How China has stood to benefit from Russia’s war has changed over the last year and a half. In early February 2022, Russian President Vladimir Putin and Chinese leader Xi Jinping met shortly before Russian forces launched their full-scale invasion of Ukraine. If Putin divulged his plans then, Xi evidently did not dissuade him from launching the brutal attack. The joint statement coming out of this meeting proclaimed a “no limits” partnership. Had Russia succeeded in its initial invasion and taken Kyiv in the first days, the rules-based international order would have been weakened. Having extended support to Ukraine for so long, the United States and its allies and partners would have had their commitments called into question. Autocratic might would have won the day. All of this, of course, would have been music to Xi’s ears, and all without Beijing firing a shot.
How Beijing benefits now

Today, it’s a different story, but China nonetheless stands to benefit. A protracted war of attrition in Ukraine serves Beijing’s interests in that it will lead to the long-term weakening of Russia, thereby fundamentally shifting the Sino-Russian power balance decisively in China’s favor for years to come. China is also benefitting from cheap Russian energy, which is supporting its economy and improving China’s competitive position in world markets. Measured by value, Russia’s pipeline gas exports to China increased two-and-a-half times in 2022, while its liquefied natural gas exports to China more than doubled. Last year China also increased its volumes of Russian coal by 20 percent.

NYT hypes China threat: They’re reading the internet

Ben Armbruster

China threat inflation is all the rage these days in Washington, particularly among lawmakers, administration officials, or policy experts who either want to look “tough” on Beijing, provide fodder to throw more money at the Pentagon to sustain or build local defense industry jobs, or maintain weapons company money flowing to many DC think tanks.

You might think that the fourth estate should serve as a check on some of this anti-China hysteria but oftentimes the U.S. mainstream media joins in. This week, the New York Times was the latest to fear monger about the Chinese threat. The Times reported on Thursday (June 1) that Beijing is mining “open-source intelligence” from the United States — or in other words, reading American newspapers and publicly available academic or think tank reports — that it can “use to help plan for a potential conflict with the United States.”


The Times was passing on findings from an analysis by threat intelligence company Recorded Future, which says a Chinese open-source intel company has been mining publicly available information from the Office of Net Assessment, a Pentagon think tank, and the U.S. Naval War College.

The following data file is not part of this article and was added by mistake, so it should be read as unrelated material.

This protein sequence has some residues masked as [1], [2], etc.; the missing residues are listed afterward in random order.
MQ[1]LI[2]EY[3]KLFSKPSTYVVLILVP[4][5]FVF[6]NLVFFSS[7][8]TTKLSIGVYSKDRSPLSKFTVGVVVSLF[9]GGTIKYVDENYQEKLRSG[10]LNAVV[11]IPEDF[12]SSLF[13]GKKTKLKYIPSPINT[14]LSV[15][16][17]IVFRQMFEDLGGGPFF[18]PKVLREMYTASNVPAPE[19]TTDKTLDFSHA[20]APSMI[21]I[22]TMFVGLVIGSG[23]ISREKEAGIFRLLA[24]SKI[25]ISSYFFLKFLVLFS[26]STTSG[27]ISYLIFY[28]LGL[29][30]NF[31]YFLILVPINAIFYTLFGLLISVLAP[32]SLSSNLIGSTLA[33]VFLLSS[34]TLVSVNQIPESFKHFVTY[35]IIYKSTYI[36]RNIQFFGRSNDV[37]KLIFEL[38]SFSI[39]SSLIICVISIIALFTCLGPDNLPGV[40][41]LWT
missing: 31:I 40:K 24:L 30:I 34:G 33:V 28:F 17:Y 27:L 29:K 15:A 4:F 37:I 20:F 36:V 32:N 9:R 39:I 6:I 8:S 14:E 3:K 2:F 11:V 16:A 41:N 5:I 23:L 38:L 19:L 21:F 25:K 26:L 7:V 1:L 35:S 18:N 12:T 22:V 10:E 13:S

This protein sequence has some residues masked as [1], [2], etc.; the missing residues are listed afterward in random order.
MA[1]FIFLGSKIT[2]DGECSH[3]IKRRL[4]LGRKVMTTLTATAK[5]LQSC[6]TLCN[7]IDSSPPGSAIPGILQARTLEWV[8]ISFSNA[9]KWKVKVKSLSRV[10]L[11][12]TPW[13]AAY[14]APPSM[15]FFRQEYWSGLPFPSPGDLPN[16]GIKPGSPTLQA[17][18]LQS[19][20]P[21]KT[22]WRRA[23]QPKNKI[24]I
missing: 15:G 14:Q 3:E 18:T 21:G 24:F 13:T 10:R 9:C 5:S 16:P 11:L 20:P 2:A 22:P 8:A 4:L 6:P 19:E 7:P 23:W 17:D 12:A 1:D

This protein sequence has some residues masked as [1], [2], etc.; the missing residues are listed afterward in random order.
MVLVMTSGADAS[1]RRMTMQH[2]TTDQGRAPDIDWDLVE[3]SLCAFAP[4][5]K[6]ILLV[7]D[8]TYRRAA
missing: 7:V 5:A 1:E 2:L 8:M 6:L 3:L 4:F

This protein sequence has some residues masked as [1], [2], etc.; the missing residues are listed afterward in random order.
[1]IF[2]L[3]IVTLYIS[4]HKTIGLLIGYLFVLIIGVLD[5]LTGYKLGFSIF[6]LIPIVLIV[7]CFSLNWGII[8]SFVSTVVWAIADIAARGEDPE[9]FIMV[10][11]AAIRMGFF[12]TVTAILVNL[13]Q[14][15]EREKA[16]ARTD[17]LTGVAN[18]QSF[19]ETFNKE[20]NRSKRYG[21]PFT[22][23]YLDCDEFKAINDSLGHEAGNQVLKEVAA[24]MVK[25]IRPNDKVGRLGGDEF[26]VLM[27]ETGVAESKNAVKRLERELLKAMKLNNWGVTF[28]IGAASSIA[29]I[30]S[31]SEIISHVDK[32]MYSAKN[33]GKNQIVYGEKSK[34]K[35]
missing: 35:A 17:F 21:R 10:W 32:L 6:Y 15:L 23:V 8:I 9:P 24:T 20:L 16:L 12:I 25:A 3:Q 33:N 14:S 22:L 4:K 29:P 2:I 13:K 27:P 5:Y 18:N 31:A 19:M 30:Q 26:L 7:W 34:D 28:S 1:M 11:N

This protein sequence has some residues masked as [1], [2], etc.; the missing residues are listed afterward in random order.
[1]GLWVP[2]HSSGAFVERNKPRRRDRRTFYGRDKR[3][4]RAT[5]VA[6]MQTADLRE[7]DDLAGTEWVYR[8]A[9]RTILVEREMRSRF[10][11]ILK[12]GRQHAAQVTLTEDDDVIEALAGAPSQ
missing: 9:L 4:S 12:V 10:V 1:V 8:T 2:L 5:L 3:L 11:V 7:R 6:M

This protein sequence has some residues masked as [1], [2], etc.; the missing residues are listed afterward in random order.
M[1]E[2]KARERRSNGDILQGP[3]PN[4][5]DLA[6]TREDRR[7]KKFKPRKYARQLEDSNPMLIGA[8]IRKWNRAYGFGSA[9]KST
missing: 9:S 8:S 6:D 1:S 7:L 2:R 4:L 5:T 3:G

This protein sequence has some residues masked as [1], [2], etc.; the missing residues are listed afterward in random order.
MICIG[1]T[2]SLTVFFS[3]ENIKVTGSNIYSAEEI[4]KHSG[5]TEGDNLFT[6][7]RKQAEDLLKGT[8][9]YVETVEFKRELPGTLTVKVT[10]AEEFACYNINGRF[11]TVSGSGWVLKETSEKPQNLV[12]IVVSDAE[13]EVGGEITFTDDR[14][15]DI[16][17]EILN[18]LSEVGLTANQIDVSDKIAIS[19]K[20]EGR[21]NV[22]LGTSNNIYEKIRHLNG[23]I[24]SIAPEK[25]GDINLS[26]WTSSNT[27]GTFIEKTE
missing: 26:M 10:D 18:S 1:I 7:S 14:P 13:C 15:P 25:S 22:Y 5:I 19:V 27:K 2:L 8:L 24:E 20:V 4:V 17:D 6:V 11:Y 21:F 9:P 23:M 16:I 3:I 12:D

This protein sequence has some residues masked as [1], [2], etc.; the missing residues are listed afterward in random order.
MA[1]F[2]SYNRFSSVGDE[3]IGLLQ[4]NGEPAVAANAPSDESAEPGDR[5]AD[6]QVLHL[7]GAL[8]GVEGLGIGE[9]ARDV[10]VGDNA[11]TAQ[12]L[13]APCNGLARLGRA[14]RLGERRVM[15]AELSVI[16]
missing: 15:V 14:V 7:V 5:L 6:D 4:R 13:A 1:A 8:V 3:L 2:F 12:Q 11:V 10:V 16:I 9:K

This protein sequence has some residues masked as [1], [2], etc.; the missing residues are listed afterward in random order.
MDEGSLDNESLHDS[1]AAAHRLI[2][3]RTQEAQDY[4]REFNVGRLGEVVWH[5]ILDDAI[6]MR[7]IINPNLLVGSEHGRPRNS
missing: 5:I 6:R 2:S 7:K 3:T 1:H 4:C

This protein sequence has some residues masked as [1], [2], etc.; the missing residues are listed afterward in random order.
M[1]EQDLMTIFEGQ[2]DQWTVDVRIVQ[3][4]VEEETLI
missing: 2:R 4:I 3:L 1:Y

“The P.L.A. very much assumes the United States will in some form intervene in a Taiwan conflict, and they work very hard to prepare for that type of scenario,” said Recorded Future’s Zoe Haver.

But of course, none of this is new information or surprising. Everyone knows the Chinese military is preparing for the possibility that the United States will intervene in any Taiwan conflict. And anyone playing even the slightest bit of attention to U.S.-China relations would assume Beijing is mining open-source data, just as the United States does with friends and foes alike.

“Powerful countries collecting intelligence on other powerful countries (including their own allies) is a universal and banal feature of international relations, and it only becomes a danger to national security if the other country is a committed enemy,” said Jake Werner, who specializes in U.S.-China relations as a Research Fellow at the Quincy Institute. “China is not today a U.S. enemy, but feverishly hyping supposed threats from China is driving a confrontational approach to U.S.–China relations that risks turning China into such an enemy.”

The Arab Spring Is in Its Death Spiral. Does the West Still Care?

Kim Ghattas 

The past few months have brought despair to millions of Arabs as they’ve watched the rapid and seemingly definitive restoration of an old, dictatorial order throughout a region that was not long ago full of promise. The end of the Arab Spring has been forecast many times already. Now the last stubborn buds have been crushed.

Tunisia, the country that started the wave of democratic uprisings in December 2010, served for more than a decade as a model for other states contemplating the transition from dictatorship to democracy. Now it’s sliding back toward autocracy, with President Kais Saied, elected in 2019, appearing to outdo the country’s previous dictator, Zine el-Abidine Ben Ali, in repression. Since assuming office, Saied has imposed an emergency regime, suspended Parliament, and rewritten the country’s constitution. In recent months, he’s taken to cracking down on any whiff of criticism of his rule by arresting journalists and union and political leaders.

Sudan renewed hopes for a democratic wave when a year-long movement of protest, led mostly by women, brought an end to the two-decades-long dictatorship of Omar al-Bashir in 2019. A 22-year-old woman named Alaa Salah, standing atop a car, dressed in white with large gold earrings and leading men in a chant about freedom, became the image of that democratic revolution. But last month, two of the generals who helped remove Bashir went to war against each other in an all-out battle for control of Khartoum. The conflict has already killed more than 500 people and led tens of thousands to flee the capital, with no end in sight.